Taking stock: Merrill Lynch

By Malcolm Berko

Dear Mr. Berko:
I have $40,000 to gamble on a bank stock, and my broker thinks Bank of America Merrill Lynch at $18 is a “dynamite” stock that can double in three to five years. He thinks the stock could return to the high $40s where it traded in the early months of 2008. He wants me to buy 2,000 shares and said he will only charge me $300 in commissions. What are your thoughts on Bank of America Merrill Lynch, or do you have any other recommendations? Meanwhile, what is all this noise about new banking rules and laws? Will this affect the future potential of bank stock investing? Please answer as soon as you can.

L.L., Bethlehem, Pa.

Dear L.L.:
During the last decade, it has become evident that we can’t trust the executives who steer the courses of America’s biggest corporations to put the public good ahead of profits. Not profits earned in the normal course of conducting business, but profits made possible by a greed so heinous and vile that the Devil herself would smile in awe. We can’t trust the thugs at Big Oil and Big Pharma, the hoodlums at our property/casualty or health insurance companies, or the villains at our banks and brokerage firms. Their cupidity crippled the consumer, and their greed disemboweled the economy. And because we can’t trust Corporate America, Congress is cobbling a new regulatory agency under the Department of the Treasury to ensure that every American is treated fairly. Isn’t it nice to have parents again? But no matter what Congress does to rein corporate excesses, it will have less effect than the advent of another fly to a slaughterhouse.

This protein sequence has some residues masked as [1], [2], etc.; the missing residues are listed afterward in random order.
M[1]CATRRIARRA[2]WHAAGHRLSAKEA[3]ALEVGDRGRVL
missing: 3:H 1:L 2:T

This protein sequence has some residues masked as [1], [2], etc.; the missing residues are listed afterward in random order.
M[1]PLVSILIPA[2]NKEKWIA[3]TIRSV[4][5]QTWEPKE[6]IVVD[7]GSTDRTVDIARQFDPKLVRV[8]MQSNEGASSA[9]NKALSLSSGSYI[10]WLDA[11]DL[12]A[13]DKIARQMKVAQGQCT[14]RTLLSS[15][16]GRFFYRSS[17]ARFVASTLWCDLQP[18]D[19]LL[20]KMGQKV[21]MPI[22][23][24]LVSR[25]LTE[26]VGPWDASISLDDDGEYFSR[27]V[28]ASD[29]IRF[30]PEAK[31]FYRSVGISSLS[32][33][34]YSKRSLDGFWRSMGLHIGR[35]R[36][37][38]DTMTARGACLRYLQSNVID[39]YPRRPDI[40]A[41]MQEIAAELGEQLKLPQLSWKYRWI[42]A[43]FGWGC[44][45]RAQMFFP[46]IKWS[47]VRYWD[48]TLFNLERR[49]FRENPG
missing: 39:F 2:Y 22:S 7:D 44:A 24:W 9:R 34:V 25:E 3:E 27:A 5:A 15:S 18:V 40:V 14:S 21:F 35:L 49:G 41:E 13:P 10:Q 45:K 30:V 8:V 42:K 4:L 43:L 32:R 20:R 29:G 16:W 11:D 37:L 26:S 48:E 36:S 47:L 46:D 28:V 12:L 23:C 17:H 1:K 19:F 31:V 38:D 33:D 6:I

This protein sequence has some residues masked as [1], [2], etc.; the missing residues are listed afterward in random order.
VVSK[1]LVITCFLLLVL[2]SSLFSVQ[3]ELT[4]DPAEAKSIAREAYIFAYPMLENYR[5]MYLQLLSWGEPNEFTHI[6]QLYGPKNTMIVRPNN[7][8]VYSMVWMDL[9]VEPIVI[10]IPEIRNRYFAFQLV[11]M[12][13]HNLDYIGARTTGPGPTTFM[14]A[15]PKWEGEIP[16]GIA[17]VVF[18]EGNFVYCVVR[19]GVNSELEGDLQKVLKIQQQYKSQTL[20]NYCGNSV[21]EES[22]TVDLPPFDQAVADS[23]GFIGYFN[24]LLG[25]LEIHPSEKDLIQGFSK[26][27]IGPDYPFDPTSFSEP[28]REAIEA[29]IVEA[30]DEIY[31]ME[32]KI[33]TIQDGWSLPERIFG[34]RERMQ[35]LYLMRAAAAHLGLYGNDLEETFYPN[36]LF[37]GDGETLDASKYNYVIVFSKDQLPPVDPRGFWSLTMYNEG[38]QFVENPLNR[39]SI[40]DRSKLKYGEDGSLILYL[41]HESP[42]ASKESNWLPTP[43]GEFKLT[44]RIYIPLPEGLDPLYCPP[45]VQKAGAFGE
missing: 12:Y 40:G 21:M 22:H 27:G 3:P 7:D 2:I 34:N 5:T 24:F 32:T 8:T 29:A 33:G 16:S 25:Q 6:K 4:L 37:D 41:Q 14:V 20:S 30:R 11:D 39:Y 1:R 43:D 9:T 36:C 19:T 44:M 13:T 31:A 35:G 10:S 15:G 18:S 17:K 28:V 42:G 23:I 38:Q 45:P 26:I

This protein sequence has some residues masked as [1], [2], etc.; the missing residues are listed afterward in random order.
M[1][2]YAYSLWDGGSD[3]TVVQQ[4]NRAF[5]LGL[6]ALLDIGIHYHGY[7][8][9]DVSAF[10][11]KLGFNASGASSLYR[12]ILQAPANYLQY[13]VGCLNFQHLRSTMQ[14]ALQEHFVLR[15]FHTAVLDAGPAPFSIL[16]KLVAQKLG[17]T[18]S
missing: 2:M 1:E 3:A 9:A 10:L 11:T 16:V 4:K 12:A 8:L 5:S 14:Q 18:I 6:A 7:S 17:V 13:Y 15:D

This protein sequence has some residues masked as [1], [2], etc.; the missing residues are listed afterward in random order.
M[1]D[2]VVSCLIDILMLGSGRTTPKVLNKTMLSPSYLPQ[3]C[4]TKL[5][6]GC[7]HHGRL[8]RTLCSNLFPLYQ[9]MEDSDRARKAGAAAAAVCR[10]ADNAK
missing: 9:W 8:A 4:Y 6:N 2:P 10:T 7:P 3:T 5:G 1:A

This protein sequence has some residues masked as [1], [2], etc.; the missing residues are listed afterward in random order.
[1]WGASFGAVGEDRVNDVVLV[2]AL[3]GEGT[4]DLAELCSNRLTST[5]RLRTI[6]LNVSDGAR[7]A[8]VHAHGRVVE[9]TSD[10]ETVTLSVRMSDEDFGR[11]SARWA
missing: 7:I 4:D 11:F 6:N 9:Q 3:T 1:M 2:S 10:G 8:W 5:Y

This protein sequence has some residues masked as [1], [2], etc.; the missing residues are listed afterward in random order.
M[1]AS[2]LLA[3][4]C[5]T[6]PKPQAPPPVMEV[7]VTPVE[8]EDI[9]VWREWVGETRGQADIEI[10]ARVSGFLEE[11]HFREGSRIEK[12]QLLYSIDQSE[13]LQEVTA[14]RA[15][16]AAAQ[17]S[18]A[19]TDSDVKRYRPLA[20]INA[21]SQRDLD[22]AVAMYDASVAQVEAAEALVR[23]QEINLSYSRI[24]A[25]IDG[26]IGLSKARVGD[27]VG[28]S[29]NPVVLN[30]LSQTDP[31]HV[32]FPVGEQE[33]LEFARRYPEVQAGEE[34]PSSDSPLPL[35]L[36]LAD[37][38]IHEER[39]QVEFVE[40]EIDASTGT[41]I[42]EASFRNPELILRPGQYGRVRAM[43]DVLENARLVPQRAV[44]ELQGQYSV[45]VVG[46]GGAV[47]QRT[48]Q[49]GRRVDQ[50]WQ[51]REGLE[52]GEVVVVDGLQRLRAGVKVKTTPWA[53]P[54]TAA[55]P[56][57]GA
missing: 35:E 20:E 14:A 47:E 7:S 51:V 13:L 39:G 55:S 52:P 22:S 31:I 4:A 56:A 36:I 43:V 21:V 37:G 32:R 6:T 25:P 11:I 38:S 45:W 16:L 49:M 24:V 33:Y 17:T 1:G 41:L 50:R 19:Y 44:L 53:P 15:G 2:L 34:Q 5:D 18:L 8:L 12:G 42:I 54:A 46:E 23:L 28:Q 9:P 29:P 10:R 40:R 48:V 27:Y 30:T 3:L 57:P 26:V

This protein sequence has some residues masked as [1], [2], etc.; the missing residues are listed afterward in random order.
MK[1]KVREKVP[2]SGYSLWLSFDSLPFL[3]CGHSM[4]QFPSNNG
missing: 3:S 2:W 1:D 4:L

Bank of America Merrill Lynch ... yeeeechh! A consumer rating poll by MSN-Money recently placed Bank of America Merrill Lynch in its Hall of Shame. While revenues and earnings of BAC ($18.03) should improve, its culture of avarice, greed and disdain for the common good still festers like putrid yellow pus seeping from a rank, over-ripe boil. And you must know if you place all your eggs in a BAC basket and slip, you are very likely to get scrambled. While I think BAC has fair-to-middling upside potential, a wiser gamble would be to purchase a portfolio of eight different low-priced bank issues that have also fallen far from grace.
I suggest a portfolio of the following. Each is in a recovery mode and could double its price in two to three years: CITIGROUP (C — $4.18) is as evil as Lucifer herself. This global financial services company has a good franchise. SYNOVUS FINANCIAL (SNV — $3.45) has a solid franchise in Tennessee, Florida, Georgia, Alabama and South Carolina. HUNTINGTON BANKSHARES (HBAN — $5.40) has 600 offices in Ohio, Kentucky, Indiana, Michigan, and West Virginia. MARSHALL & ILSLEY (MI — $8.08) conducts its banking business in Wisconsin, Arizona, Florida, Illinois, Minnesota, Missouri, Oklahoma and Nevada. FIRST COMMONWEALTH FINANCIAL (FCF — $6.72) operates 114 branches in Pennsylvania. PACIFIC CAPITAL BANCORP (PCBC — 1.81) has 48 offices in California. KEYCORP (KEY — $8.01) has more than 1,000 branches across the northern U.S. And POPULAR, INC. (BPOP — $2.91) has 300 branches in Puerto Rico.

One thousand shares of each bank will run $39,000, plus $72 in commission if purchase through Charlie Schwab. But if you want to straddle both sides of the fence, buy 500 shares of each of the above, plus 1,000 shares of BAC, and let’s see which does better.

Please address your financial questions to Malcolm Berko, P.O. Box 8303, Largo, FL 33775 or e-mail him at mjberko@yahoo.com. Visit Creators Syndicate Web site at www.creators.com. © 2010 Creators Syndicate Inc.

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